I have gone as far as make professional looking "photographer" business cards to help ease the situation.
     
  7. panocho

    panocho TPF Noob!

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    Well, mine is not exactly your case, but has something to do.
    A couple of weeks ago I decided to go out and photograph some of the houses and streets around. I must say that I live in a little town -I believe this has something to do with what it happened. And what happened was that not only once but twice, in just a few minutes lapse, these persons came to me asking me about why I was taking those pictures, etc One even suspected that I was from the inssurance company. Me! Ha ha! After the second time, I was felt so frustrated and uncomfortable that I decided to put the camera in the bag and forget about the "session".

    I found this very weird. It was like a feeling of constant suspicion in the air. I am currently living in the US, but I'm not american; I mean, maybe this kind of reaction is normal here, but for me was a real surprise and really strange.

    Well, after all, I guess that I was lucky. At least I was only asked about what I was doing, not asked to leave! -for me, this is even much more strange than my case!!
     
  8. MotorPsycho

    MotorPsycho TPF Noob!

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    taking pictures of private property from public property is perfectly legal... thats why you always see all those paparazzi standing on the sidewalk in front of stars houses... there is nothing anyone can do to stop them.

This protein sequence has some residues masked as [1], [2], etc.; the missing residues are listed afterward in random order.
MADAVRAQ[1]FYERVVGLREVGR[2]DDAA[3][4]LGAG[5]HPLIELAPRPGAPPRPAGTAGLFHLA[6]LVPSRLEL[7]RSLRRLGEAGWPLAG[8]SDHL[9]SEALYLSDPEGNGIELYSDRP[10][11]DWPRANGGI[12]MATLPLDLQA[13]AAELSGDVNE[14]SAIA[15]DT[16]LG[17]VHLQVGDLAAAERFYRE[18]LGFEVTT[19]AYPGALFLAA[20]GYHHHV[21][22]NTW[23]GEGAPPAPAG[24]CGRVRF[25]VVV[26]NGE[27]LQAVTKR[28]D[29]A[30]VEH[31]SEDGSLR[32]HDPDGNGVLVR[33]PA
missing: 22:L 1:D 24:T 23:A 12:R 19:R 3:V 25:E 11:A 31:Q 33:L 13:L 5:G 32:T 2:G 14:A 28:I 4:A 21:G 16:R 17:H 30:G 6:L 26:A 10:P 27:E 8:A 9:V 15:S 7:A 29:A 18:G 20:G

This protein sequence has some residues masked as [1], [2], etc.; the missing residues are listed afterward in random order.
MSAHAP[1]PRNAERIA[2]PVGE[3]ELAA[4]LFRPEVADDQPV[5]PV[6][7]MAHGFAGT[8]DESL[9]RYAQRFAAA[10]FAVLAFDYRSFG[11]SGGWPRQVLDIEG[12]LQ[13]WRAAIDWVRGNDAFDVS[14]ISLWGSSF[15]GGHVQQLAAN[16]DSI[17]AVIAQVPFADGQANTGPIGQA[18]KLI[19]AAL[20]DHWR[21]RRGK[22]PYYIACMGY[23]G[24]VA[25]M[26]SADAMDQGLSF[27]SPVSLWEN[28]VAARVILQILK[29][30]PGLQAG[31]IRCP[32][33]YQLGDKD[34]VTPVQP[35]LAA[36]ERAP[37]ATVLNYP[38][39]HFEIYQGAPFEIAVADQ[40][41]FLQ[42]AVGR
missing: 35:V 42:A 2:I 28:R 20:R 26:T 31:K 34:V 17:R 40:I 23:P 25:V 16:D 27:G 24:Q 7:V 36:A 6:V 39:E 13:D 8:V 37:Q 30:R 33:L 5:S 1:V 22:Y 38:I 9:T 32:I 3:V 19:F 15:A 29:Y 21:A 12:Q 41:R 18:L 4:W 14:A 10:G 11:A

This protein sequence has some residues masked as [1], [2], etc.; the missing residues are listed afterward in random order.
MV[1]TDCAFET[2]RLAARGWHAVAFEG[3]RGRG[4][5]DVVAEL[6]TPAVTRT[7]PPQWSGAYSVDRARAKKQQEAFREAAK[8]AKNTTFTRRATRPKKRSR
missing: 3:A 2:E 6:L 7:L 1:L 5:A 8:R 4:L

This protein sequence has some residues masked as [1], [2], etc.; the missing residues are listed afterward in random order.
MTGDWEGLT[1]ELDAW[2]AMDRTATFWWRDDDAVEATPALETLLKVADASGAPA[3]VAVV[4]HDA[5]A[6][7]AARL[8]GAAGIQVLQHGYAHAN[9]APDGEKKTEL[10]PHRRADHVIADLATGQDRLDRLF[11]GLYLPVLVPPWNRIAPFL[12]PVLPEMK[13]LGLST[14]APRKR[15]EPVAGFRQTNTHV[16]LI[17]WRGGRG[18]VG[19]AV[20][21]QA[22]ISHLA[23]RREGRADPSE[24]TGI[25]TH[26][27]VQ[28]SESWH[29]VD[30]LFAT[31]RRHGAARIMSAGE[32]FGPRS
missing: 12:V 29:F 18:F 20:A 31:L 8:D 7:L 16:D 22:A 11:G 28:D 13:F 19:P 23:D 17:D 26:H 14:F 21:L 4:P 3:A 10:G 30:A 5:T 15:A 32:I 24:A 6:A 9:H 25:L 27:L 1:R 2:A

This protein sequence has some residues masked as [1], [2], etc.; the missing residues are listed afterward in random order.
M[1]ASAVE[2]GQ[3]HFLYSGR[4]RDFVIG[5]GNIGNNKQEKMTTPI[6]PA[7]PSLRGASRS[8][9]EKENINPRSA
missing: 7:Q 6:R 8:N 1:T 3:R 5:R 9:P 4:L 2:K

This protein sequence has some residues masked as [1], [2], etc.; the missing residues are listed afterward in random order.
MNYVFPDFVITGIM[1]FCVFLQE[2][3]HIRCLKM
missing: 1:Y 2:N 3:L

so as much as you may be harassed by security guards, as long as your not on "their" property... click away.

    taking pictures from roads is basically the same thing, but be careful, you could be run over or fined / arrested for jaywalking.
     
  9. friendlyphoto

    friendlyphoto TPF Noob!

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    If it is not a government building there is nothing they can do to stop you from shooting a picture of their building as long as you are not in their property.

    If it happens to me, I would just smile and tell them I am a tourist and just taking a picture of this nice building, and then ask them if I am breaking any laws since I am in a public area. If they say no, then I can ask them if I can take more pictures. If they say yes, then I will ask them which law. And see what they say. Not to be a pain, but sometimes they will walk away if they dont konw what law you are breaking.

    Hehheee. But theres always others that thinks they know it all!!
     
  10. BadRotation

    BadRotation TPF Noob!

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    http://www.krages.com/ThePhotographersRight.pdf


    Print it and carry it with you.

    It has actually came in handy a couple times when security guards questioned me. (it has actually shut a couple of them up very quickly, when they found out that I new some of my rights)

    And yes, if you are shotting from public property 99% of the time they cannot do anything.